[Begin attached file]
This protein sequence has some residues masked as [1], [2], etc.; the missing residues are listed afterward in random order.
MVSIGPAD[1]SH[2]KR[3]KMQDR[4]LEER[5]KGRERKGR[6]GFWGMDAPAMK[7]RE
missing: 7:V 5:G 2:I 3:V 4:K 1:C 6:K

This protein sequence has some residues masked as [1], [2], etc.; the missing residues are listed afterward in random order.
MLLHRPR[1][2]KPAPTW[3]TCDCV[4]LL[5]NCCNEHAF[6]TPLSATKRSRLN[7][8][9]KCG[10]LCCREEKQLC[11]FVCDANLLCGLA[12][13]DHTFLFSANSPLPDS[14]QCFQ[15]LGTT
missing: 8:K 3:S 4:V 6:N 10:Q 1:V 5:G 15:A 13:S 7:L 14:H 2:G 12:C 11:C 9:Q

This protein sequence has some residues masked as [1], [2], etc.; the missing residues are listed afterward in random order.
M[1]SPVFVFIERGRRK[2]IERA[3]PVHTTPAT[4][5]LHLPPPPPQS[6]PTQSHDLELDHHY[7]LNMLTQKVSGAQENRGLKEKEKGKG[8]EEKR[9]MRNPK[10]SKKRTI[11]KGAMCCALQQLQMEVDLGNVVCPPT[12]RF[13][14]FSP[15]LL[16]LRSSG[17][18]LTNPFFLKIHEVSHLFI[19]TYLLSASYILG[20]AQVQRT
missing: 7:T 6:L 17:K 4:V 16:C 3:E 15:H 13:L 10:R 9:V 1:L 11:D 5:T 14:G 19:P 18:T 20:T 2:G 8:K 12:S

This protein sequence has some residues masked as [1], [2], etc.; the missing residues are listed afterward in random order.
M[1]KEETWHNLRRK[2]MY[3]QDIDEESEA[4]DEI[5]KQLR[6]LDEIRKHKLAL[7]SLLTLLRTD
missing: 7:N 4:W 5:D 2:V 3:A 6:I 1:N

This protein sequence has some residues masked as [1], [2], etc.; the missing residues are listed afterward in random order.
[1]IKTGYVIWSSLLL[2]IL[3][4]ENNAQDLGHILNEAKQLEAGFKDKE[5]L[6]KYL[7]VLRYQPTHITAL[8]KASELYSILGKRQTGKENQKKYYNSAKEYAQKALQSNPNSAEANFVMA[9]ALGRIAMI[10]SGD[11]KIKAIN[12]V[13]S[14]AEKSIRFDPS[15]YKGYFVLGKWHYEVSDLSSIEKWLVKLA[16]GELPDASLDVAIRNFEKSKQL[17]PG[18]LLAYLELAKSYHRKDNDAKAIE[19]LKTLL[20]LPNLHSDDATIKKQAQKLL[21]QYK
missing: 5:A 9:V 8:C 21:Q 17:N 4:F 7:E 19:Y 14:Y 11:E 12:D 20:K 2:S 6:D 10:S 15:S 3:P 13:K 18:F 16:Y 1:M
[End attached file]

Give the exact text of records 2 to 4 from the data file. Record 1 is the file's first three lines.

This protein sequence has some residues masked as [1], [2], etc.; the missing residues are listed afterward in random order.
MLLHRPR[1][2]KPAPTW[3]TCDCV[4]LL[5]NCCNEHAF[6]TPLSATKRSRLN[7][8][9]KCG[10]LCCREEKQLC[11]FVCDANLLCGLA[12][13]DHTFLFSANSPLPDS[14]QCFQ[15]LGTT
missing: 8:K 3:S 4:V 6:N 10:Q 1:V 5:G 15:A 13:S 7:L 14:H 2:G 12:C 11:C 9:Q

This protein sequence has some residues masked as [1], [2], etc.; the missing residues are listed afterward in random order.
M[1]SPVFVFIERGRRK[2]IERA[3]PVHTTPAT[4][5]LHLPPPPPQS[6]PTQSHDLELDHHY[7]LNMLTQKVSGAQENRGLKEKEKGKG[8]EEKR[9]MRNPK[10]SKKRTI[11]KGAMCCALQQLQMEVDLGNVVCPPT[12]RF[13][14]FSP[15]LL[16]LRSSG[17][18]LTNPFFLKIHEVSHLFI[19]TYLLSASYILG[20]AQVQRT
missing: 7:T 6:L 17:K 4:V 16:C 3:E 15:H 13:L 10:R 9:V 1:L 11:D 5:T 14:G 19:P 18:T 20:T 2:G 8:K 12:S

This protein sequence has some residues masked as [1], [2], etc.; the missing residues are listed afterward in random order.
M[1]KEETWHNLRRK[2]MY[3]QDIDEESEA[4]DEI[5]KQLR[6]LDEIRKHKLAL[7]SLLTLLRTD
missing: 7:N 4:W 5:D 2:V 3:A 6:I 1:N